Watershed

pervasive media studio

Showcase - Thursday 9 June 2011

Guerilla Dance Project

On Thursday 9th June we held a showcase to present the findings of our two artist groups. The Guerilla Dance Project and Sharon Clark & Tom Burton were there to guide us through their research and development process.

The event took place in Watershed’s Cinema 3, and the whole event is still available to watch on DShed: http://www.dshed.net/content/south-west-artist-residencies-2011-showcase-event

The evening began with an introduction from Victoria Tillotson, iShed Producer, who put the artist residency scheme in context, and outlined precisely why time and space for research and development is so important.

The two project films were then screened (watch them online here). Made by freelance film-maker Geoff Taylor (Wide Eyed Productions), the films sum up the scope of the projects and why iShed commissioned the artists to work on their ideas.

Following this screening Clare Reddington, iShed and Pervasive Media Studio Director, chaired a panel discussion with all five artists: Robin Ray (Experience Designer), Tim Bamber (Composer), Laura Kriefman (Choreographer), Tom Burton (Creative Technologist) and Sharon Clark (Playwright).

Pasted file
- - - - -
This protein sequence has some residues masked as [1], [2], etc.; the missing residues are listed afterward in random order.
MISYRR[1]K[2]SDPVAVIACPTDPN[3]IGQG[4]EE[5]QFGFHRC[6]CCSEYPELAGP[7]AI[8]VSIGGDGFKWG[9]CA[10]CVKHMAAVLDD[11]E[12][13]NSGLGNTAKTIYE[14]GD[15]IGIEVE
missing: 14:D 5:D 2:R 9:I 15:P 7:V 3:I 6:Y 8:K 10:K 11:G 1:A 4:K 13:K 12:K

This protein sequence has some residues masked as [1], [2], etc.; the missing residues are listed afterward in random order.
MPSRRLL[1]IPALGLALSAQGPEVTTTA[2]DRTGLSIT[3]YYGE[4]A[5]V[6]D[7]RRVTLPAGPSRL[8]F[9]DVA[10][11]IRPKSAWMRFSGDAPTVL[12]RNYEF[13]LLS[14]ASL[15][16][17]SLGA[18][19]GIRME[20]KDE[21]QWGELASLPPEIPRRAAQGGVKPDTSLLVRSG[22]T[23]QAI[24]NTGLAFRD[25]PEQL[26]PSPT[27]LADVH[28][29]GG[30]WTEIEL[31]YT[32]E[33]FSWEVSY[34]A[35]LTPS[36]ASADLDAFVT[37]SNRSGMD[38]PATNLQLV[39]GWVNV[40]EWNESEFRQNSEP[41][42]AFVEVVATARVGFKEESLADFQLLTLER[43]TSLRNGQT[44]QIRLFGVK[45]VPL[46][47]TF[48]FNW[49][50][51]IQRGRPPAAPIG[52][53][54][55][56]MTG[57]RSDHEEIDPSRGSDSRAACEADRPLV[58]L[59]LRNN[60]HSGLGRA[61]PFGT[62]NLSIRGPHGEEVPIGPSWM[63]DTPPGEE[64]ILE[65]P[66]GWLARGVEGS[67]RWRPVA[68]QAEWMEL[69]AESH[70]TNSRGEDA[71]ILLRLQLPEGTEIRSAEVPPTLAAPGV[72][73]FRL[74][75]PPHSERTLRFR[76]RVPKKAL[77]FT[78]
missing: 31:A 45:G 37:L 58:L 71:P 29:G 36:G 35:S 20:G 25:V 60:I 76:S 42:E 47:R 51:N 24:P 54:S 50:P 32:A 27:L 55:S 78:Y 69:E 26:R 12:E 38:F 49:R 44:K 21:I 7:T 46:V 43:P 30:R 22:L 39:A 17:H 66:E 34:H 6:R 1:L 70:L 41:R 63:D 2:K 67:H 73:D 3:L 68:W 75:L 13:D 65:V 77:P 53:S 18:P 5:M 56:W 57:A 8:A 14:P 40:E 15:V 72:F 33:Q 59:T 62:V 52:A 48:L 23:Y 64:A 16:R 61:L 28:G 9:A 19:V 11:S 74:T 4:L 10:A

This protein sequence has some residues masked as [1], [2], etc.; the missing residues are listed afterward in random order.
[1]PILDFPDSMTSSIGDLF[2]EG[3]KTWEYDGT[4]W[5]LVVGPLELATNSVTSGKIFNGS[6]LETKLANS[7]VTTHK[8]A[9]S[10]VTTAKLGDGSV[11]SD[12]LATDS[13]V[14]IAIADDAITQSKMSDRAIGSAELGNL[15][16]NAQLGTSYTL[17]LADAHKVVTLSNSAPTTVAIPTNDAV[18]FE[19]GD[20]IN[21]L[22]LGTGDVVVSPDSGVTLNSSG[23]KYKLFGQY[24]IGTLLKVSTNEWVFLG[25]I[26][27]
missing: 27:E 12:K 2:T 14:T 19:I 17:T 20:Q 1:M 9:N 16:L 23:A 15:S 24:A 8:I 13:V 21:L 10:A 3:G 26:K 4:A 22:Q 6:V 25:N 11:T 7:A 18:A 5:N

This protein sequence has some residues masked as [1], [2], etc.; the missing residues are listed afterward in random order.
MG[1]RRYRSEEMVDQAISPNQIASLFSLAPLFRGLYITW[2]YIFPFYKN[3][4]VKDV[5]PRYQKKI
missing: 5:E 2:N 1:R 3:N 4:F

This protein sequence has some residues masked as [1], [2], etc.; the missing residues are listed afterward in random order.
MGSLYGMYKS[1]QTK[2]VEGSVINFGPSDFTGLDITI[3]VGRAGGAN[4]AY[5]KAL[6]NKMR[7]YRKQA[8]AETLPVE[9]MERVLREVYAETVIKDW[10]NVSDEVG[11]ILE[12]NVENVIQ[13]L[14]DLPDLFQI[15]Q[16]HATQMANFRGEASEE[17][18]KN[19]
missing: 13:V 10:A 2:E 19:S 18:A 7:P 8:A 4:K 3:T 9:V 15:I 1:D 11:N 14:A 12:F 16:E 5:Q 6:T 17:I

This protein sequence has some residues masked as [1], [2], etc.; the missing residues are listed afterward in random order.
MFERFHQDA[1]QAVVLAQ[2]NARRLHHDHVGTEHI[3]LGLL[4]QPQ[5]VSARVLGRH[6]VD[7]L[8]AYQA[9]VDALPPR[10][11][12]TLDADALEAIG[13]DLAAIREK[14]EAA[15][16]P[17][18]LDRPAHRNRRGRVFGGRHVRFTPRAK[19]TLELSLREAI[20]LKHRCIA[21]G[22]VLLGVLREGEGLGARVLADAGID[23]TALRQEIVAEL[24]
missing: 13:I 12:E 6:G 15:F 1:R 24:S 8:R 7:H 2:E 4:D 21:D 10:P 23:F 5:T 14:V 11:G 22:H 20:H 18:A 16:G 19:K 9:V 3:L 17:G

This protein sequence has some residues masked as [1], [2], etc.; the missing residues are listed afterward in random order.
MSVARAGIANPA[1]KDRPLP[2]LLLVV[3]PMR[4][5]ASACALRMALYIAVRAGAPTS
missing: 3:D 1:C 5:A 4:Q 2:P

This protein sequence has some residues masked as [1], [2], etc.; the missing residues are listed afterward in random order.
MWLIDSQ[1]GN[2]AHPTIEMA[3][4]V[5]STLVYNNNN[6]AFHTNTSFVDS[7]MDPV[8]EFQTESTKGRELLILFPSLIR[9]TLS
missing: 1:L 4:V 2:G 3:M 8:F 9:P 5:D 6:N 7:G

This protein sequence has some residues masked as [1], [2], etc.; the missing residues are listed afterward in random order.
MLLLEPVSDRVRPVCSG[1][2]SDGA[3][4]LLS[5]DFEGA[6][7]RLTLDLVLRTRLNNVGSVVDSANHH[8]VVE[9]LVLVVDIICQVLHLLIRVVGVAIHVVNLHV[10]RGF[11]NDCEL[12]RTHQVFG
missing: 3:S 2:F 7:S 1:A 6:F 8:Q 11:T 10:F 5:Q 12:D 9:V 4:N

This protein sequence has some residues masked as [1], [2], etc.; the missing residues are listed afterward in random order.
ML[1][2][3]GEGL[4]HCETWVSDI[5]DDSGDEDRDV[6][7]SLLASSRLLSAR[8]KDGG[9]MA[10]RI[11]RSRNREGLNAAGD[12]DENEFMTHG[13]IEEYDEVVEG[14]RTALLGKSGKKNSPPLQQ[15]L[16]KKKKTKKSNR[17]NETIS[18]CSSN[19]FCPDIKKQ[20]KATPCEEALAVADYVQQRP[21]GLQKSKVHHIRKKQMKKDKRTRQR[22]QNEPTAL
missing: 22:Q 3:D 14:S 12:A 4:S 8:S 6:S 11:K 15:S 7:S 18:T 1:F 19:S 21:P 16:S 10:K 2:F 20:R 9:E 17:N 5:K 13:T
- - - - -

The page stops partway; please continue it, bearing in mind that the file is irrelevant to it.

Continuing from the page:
They discussed collaboration and the fact the two projects would have been impossible without the co-producing artists bringing together their disciplines. For each group it was incredibly valuable to learn the language of another potentially intimidating practise. Tom noted that the whole process had altered his discomfort level: he can now go further and push things whilst still feeling comfortable.

Gaming was a dividing point between the groups. The Guerilla Dance Project found that creating pervasive dance/music games is the natural next-step in their current public-engagement work, whilst Sharon and Tom have actively resisted the gamification of theatre, keeping narrative and audience response (rather than reward) at the forefront.

The invitation to become involved was an interesting part of the discussion. How can the two groups engage their audience to interact with the piece? Robin Ray was adamant that you cannot play a game without your knowledge, an important lesson not to trick your audience into taking part.

The residency provided both groups time to think outside their own deadlines, their own comfort zones and their own practise without fear of failure. Laura Kriefman mentioned self-financing her projects: the residency has increased the likelihood of self-sufficiency.

 Project demos followed the discussion. Guests were invited to dance or interact with the Guerilla Dance Project’s proto-types – Wii controllers which had been inserted into everyday objects. Sharon and Tom had set up a fantastic montage on the wall – one giant mood board of brainstorms, inspiration images, Angela Carter’s texts and working illustrations of the Stick House‘s design.

The South West Artists Residencies were supported by Arts Council England, Sound and Music, St George’s Bristol and Charles Hazlewood

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